Wednesday, 7 January 2009

Bikes in Bus Lanes

After years of 'trials' with delays and reviews, Transport for London have finally opened up many of London's bus lanes for motorcycle use.

However, this doesn't allow a 'free for all', 'get out of jail free card' approach to riding a bike in buslanes.

You're still at risk from pedestrians and cars at junctions - and you'll need to watch out for diesel spills too.

Kevin Williams of Survival Skills posted the following on The Rev Counter forum:

London Bus Lane Etiquette

As bus lanes operated by TfL have been opened to bikers in London, it seems a good time to discuss safety issues when using bus lanes.

This isn't a new idea, some London bus lanes have been open for some time as part of a trial, and of course in other parts of the country bus lanes have been available to PTW’s for some time.

But it's important to emphasise that this privilege could be withdrawn if we abuse it or if the accident rate turns out to be unacceptably high. So the onus is on us as riders to use them sensibly now to ensure we can continue to use them! Using an empty bus lane as an excuse to blast to the front of the queue at high speed is not likely to further that end.

Some riders have questioned the benefits, but many of the routes that are open are along main roads into London and a careful ride down the adjoining bus lane is definitely quicker than sitting in a four mile queue of standing traffic and rather less stressful than filtering down the outside of that queue.

Although the trials have been a bit indeterminate on whether there are fewer risks to riders, my gut feeling is that it’s probably safer, provided some simple precautions are taken by the rider.

A key consideration whether you are an experienced commuter or recreational rider who’s decided to try his hand at riding into town rather than drive or take the train, is that whilst bus lane access offers new opportunities to riders, it also means there are new dangers to think about, and some new wrinkles on hazards we should already all be aware of.

The first thing to remember is that we do not have exclusive access to bus lanes - we’ll be sharing them with other road users including pedestrians crossing the road, buses (obviously), taxis, bicycles, car and van drivers using the lane illegally and last but not least other bikers on a variety of machines from 50cc scooters to sports bikes.

The second important point is not to forget that other road users will not be used to bikes in them yet, so extra attention is needed whilst everyone gets used to the new system. Even bus drivers will have to get used to the speed that bikes appear compared with the average cyclist.

The third point is that most of the hazards that might catch us out are common to any multilane road, but there is one important difference - the traffic on the bus lane is more than likely to be moving relatively freely whilst the lane on our right is often slow moving or stationary. This difference in speed is known as lane shear and leads to most accidents in queuing traffic. The greatest danger is when the lane alongside us is stopped.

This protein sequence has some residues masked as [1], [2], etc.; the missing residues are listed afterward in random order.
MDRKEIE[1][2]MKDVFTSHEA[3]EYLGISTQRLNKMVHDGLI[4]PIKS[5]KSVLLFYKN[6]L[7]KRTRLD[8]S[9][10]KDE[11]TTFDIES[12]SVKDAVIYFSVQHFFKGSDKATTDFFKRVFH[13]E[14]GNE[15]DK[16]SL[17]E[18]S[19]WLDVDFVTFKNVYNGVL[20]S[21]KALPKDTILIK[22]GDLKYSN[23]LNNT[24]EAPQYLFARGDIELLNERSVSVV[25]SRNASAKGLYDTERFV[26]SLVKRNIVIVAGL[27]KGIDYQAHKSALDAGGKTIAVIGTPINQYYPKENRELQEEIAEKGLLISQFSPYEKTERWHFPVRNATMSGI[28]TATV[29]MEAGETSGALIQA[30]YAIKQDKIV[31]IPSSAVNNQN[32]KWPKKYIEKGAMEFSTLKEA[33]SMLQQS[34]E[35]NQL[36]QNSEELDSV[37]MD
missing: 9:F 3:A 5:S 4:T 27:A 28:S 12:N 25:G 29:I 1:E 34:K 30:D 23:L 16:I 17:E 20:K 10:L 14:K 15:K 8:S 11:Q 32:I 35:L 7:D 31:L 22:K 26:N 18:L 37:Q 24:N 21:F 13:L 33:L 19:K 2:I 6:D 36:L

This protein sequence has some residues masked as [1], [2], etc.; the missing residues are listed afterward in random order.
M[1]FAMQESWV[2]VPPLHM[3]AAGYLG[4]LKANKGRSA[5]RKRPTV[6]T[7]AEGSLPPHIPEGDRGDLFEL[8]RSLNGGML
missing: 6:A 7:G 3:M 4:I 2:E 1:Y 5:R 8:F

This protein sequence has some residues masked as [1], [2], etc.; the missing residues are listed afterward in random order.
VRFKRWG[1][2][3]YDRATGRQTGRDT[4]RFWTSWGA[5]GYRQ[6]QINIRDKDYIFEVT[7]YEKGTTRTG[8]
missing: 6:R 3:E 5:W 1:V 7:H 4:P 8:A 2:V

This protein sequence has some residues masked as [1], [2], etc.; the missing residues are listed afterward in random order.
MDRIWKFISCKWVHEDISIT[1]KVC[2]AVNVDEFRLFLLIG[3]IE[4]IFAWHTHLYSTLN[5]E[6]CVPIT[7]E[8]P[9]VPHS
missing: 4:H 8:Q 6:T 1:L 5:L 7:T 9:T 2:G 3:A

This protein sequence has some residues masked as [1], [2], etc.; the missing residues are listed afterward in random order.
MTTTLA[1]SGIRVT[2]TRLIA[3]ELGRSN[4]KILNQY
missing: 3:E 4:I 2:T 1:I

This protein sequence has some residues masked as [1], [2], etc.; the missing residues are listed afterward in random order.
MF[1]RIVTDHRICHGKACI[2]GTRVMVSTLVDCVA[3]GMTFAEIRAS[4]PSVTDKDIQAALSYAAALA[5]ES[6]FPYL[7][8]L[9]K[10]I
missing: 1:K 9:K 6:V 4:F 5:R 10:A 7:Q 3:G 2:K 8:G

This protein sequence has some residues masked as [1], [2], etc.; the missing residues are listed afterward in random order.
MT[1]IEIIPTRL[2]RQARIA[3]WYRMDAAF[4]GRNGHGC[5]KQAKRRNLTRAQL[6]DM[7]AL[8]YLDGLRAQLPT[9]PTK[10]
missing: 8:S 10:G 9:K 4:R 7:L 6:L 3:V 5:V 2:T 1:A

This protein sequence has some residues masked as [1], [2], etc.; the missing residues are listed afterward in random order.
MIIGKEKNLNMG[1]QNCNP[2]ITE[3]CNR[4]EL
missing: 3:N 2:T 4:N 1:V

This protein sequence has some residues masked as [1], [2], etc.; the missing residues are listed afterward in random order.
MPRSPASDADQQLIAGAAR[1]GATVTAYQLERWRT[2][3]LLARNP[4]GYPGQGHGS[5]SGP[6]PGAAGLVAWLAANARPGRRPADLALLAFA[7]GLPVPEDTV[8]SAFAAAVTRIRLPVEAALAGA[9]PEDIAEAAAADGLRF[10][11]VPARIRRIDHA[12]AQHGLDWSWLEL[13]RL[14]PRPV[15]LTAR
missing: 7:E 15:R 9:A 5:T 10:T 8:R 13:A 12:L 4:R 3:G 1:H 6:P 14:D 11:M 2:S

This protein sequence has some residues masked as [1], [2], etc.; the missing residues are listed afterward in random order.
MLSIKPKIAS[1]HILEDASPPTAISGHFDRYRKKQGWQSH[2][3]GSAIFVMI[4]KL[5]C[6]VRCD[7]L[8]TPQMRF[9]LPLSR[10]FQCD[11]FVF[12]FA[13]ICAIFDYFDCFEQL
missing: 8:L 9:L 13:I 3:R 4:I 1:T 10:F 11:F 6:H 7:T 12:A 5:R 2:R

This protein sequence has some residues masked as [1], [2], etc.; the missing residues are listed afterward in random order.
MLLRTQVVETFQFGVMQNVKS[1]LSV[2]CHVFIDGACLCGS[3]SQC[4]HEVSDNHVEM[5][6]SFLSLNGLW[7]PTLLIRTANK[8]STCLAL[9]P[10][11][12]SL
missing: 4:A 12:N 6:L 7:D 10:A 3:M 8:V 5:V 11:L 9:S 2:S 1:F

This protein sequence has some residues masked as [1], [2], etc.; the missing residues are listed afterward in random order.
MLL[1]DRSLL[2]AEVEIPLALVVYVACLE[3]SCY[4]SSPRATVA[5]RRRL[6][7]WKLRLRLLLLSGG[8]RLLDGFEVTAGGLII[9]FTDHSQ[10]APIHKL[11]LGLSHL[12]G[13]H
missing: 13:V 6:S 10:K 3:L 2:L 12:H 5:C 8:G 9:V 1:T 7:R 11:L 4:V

So what problems can we expect? I can foresee several areas:

vehicles stopping ahead of us
vehicles emerging from the left
vehicles encroaching on or entering the bus lane
vehicles, cycles or pedestrians crossing our path
problems when we try to leave the bus lane ourselves

Vehicles that will stop in the bus lane
We need to remember that the buses and taxis use bus lanes. They stop; regularly! Buses stop at bus stops, but taxis can and do stop anywhere, and rather suddenly at that! And we will also encounter other vehicles that are parked or unloading, perhaps legally in a bay or illegally outside the paper shop or at the cash point machine! If they stop just ahead of us or the bus we're following, they can bring the lane to a halt unexpectedly. Keep a good following distance - too close and we not only lose our own chance of seeing ahead, but no one can see us either.

Vehicles emerging from our left
One worry I have is that drivers emerging from our left will tend to glance down the bus lane and if they don't see a bus, will then focus on the main flow of traffic to look for a gap and pull out without a further check. Meanwhile the approaching biker thinks "they must have seen me" and carries on without any precautions.

Drivers see what they expect to see - and they are looking for a bus in a bus lane, and to a much lesser extent, a cycle. It'll take a while for drivers to get used to seeing bikes in the bus lane. So we need to react accordingly by slowing and covering the horn and brakes.

Also we need to beware of the driver who will just pull out anyway in the full knowledge we are there and will have to stop. Again, the greatest danger is when the lane beside us is stopped.

Vehicles that will encroach on or enter the bus lane from our right
Other hazards to watch out for are things that might make a vehicle encroach on or enter the bus lane temporarily:

Junctions on the RIGHT; if a car ahead stops to turn right, expect the car beside you to swing left into the bus lane to pass it; if an articulated lorry needs to turn right into a narrow road, it may swing left first into the bus lane to make the turn.
Traffic islands in the centre of the road, for example at traffic lights or on pedestrian crossings; trucks may need to move left to pass to pass them safely and encroach on the bus lane.